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Old 10-21-2012, 12:06 PM   #1
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How do I clean Pyrex baking dishes?

Yesterday, I attended a cookware party. A women who has been selling cookware for over 20 years, told us never to use cooking sprays. She said that they have silicon in them and will stain Pyrex dishes permanently. On top of that, she went on to say that the silicon never comes off and you continue to ingest it for many years! When I asked if there was anything I could do to try and get the stains off my Pyrex, she said that soaking in vinegar may help, but no guarantees.

Has anyone ever hear this before and has anyone successfully gotten stains off Pyrex?

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Old 10-21-2012, 12:19 PM   #2
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I'm not familiar with your information, but if you're concerned about your Pyrex, you could spray it with something like Off oven cleaning spray, enclose in a plastic bag and let sit overnight.

In the morning, you should be able to thoroughly clean your pieces and start anew.

Just my thoughts.
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Old 10-21-2012, 12:20 PM   #3
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First, dimethyl silicone in cooking spray is chemically inert and will pass through your system unchanged. It appears in any number of other foods.

Second, if dimethyl silicone sticks to your cookware and NEVER COMES OFF, how can you ingest it?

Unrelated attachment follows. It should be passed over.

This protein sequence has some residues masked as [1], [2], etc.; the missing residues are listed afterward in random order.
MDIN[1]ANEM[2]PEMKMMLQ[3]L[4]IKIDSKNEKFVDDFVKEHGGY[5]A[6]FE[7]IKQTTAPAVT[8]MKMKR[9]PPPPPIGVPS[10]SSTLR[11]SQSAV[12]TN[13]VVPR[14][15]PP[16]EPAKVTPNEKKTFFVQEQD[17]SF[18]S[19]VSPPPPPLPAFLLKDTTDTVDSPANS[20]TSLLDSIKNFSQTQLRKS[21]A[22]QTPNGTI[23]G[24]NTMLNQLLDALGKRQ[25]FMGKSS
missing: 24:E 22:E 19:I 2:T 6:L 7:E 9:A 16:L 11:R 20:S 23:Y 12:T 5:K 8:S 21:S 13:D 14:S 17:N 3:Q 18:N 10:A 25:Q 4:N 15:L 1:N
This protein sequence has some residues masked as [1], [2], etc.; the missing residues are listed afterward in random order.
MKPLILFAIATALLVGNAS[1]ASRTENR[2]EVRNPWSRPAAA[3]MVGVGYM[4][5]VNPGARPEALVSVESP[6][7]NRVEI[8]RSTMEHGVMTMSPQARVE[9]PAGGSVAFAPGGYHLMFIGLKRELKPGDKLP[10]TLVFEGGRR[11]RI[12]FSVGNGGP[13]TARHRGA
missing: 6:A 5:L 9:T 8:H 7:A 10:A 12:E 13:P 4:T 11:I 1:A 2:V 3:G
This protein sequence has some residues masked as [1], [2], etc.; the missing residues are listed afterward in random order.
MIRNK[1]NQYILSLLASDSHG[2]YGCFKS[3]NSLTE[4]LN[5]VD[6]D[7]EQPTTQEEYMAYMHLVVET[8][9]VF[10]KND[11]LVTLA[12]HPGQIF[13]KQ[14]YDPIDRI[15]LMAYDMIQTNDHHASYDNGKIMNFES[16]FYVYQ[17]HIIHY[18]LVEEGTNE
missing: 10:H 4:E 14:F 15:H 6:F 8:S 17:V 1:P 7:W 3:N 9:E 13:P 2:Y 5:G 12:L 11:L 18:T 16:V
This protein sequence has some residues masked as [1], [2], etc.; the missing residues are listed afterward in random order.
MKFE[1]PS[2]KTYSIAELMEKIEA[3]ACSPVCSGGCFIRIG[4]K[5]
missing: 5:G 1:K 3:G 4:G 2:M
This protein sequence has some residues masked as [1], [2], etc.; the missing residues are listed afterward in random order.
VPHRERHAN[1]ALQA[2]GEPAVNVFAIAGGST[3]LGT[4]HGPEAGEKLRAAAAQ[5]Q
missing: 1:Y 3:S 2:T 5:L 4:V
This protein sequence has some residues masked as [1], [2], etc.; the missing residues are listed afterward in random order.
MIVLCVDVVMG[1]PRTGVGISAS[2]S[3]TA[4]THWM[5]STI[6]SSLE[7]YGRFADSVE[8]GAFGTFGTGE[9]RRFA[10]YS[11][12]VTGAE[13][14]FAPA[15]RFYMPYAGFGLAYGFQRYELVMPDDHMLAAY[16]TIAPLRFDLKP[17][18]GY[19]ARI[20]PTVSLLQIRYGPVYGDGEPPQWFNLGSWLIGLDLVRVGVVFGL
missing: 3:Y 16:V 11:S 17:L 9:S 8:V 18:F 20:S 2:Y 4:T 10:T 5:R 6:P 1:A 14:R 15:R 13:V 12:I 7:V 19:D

Scare tactics aside, the tacky brown stuff you see on your glass bakeware is cooked on oil. It will happen with any oil on the pan, not just spray.

Clean it with Barkeepers Friend and a scrubber (green or blue).
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Old 10-21-2012, 12:26 PM   #4
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My pyrex doesn't have stains, I clean it in the dishwasher. Sometimes I have to scrub it too, but no stains.
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Old 10-21-2012, 12:28 PM   #5
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Like KatieH said, try oven cleaner. You can bake it in the oven covered with oven cleaner. (Clean the oven too while you are at it.) It's how I saved Grandma's bean dish.
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Old 10-21-2012, 12:39 PM   #6
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Silicone will not harm you. And I agree with Andy, the brown spots are cooked oil stuck on your pans and not something to worry about aside from not looking pretty.
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Old 10-21-2012, 01:09 PM   #7